Altered Functional Connectivity Between the Insula and the Cingulate Cortex in Patients With Temporomandibular Disorder: A Pilot Study

$48.00 plus tax (Refund Policy)

Download / Buy Article:

Abstract:

Background.— Among the most common chronic pain conditions, yet poorly understood, are temporomandibular disorders (TMDs), with a prevalence estimate of 3‐15% for Western populations. Although it is increasingly acknowledged that central nervous system mechanisms contribute to pain amplification and chronicity in TMDs, further research is needed to unravel neural correlates that might abet the development of chronic pain.

Objective.— The insular cortex (IC) and cingulate cortex (CC) are both critically involved in the experience of pain. The current study sought specifically to investigate IC–CC functional connectivity in TMD patients and healthy controls (HCs), both during resting state and during the application of a painful stimulus.

Methods.— Eight patients with TMD, and 8 age‐ and sex‐matched HCs were enrolled in the present study. Functional magnetic resonance imaging data during resting state and during the performance of a pressure pain stimulus to the temple were acquired. Predefined seed regions were placed in the IC (anterior and posterior insular cortices) and the extracted signal was correlated with brain activity throughout the whole brain. Specifically, we were interested whether TMD patients and HCs would show differences in IC–CC connectivity, both during resting state and during the application of a painful stimulus to the face.

Results.— As a main finding, functional connectivity analyses revealed an increased functional connectivity between the left anterior IC and pregenual anterior cingulate cortex (ACC) in TMD patients, during both resting state and applied pressure pain. Within the patient group, there was a negative correlation between the anterior IC–ACC connectivity and clinical pain intensity as measured by a visual analog scale.

Conclusions.— Since the pregenual region of the ACC is critically involved in antinociception, we hypothesize that an increase in anterior IC–ACC connectivity is indicative of an adaptation of the pain modulatory system early in the chronification process.

(Headache 2012;52:441‐454)

Document Type: Research Article

DOI: http://dx.doi.org/10.1111/j.1526-4610.2011.01998.x

Affiliations: 1: From Department of Biologic and Materials Sciences, School of Dentistry, University of Michigan, Ann Arbor, MI, USA (E. Ichesco, A. Quintero, and G.E. Gerstner); Chronic Pain and Fatigue Research Center, School of Medicine, University of Michigan, Ann Arbor, MI, USA (E. Ichesco); Chronic Pain and Fatigue Research Center, Department of Anesthesiology, School of Medicine, University of Michigan, Ann Arbor, MI, USA (D.J. Clauw and T. Schmidt-Wilcke); Functional MRI Laboratory, University of Michigan, Ann Arbor, MI, USA (S. Peltier); Department of Biomedical Engineering, University of Michigan, Ann Arbor, MI, USA (S. Peltier); Center for Medical Imaging and Physiology, Skåne University Hospital, Lund University, Lund, Sweden (P.M. Sundgren); Department of Psychology, University of Michigan, Ann Arbor, MI, USA (G.E. Gerstner). 2: From Department of Biologic and Materials Sciences, School of Dentistry, University of Michigan, Ann Arbor, MI, USA (E. Ichesco, A. Quintero, and G.E. Gerstner); Chronic Pain and Fatigue Research Center, School of Medicine, University of Michigan, Ann Arbor, MI, USA (E. Ichesco); Chronic Pain and Fatigue Research Center, Department of Anesthesiology, School of Medicine, University of Michigan, Ann Arbor, MI, USA (D.J. Clauw and T. Schmidt-Wilcke); Functional MRI Laboratory, University of Michigan, Ann Arbor, MI, USA (S. Peltier); Department of Biomedical Engineering, University of Michigan, Ann Arbor, MI, USA (S. Peltier); Center for Medical Imaging and Physiology, Skåne University Hospital, Lund University, Lund, Sweden (P.M. Sundgren); Department of Psychology, University of Michigan, Ann Arbor, MI, USA (G.E. Gerstner).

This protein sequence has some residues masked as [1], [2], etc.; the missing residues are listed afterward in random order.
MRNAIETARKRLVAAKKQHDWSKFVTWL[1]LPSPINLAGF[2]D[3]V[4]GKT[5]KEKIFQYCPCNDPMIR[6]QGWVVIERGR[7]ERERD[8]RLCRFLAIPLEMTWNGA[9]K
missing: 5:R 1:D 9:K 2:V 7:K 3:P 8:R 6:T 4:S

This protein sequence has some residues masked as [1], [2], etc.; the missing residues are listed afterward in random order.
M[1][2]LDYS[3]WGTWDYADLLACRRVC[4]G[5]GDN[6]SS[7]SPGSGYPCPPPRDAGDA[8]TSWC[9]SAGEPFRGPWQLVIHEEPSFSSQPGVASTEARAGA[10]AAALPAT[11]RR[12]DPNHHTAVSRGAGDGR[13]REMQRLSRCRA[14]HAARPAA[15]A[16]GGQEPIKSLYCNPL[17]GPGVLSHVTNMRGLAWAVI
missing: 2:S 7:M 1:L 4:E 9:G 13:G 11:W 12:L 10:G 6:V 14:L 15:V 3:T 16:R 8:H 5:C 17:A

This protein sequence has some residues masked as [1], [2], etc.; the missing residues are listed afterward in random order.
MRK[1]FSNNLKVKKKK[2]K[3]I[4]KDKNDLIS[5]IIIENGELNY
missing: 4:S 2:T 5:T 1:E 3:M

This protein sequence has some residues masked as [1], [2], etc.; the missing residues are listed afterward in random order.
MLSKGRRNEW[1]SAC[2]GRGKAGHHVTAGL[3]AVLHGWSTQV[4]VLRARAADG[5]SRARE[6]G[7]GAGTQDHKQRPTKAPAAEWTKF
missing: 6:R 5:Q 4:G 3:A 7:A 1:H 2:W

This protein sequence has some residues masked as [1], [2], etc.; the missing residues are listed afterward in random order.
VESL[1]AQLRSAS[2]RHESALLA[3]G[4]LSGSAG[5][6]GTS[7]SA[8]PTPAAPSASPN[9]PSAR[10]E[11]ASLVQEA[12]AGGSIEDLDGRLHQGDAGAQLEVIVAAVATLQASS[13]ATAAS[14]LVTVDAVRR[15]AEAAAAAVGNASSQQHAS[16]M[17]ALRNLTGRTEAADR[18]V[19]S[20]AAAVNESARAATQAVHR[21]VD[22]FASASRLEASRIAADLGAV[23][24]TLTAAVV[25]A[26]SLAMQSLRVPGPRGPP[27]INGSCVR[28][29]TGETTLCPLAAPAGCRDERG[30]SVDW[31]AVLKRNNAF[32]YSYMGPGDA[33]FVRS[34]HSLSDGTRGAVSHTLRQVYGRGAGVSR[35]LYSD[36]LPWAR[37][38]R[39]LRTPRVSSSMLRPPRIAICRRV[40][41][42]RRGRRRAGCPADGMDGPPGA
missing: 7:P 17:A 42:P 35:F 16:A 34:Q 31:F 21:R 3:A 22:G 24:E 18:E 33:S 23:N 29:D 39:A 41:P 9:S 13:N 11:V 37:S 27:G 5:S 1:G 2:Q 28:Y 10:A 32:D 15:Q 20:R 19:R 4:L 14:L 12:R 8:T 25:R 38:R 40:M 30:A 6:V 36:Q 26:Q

Publication date: March 1, 2012

Tools

Favourites

Share Content

Access Key

Free Content
Free content
New Content
New content
Open Access Content
Open access content
Subscribed Content
Subscribed content
Free Trial Content
Free trial content
Cookie Policy
X
Cookie Policy
ingentaconnect website makes use of cookies so as to keep track of data that you have filled in. I am Happy with this Find out more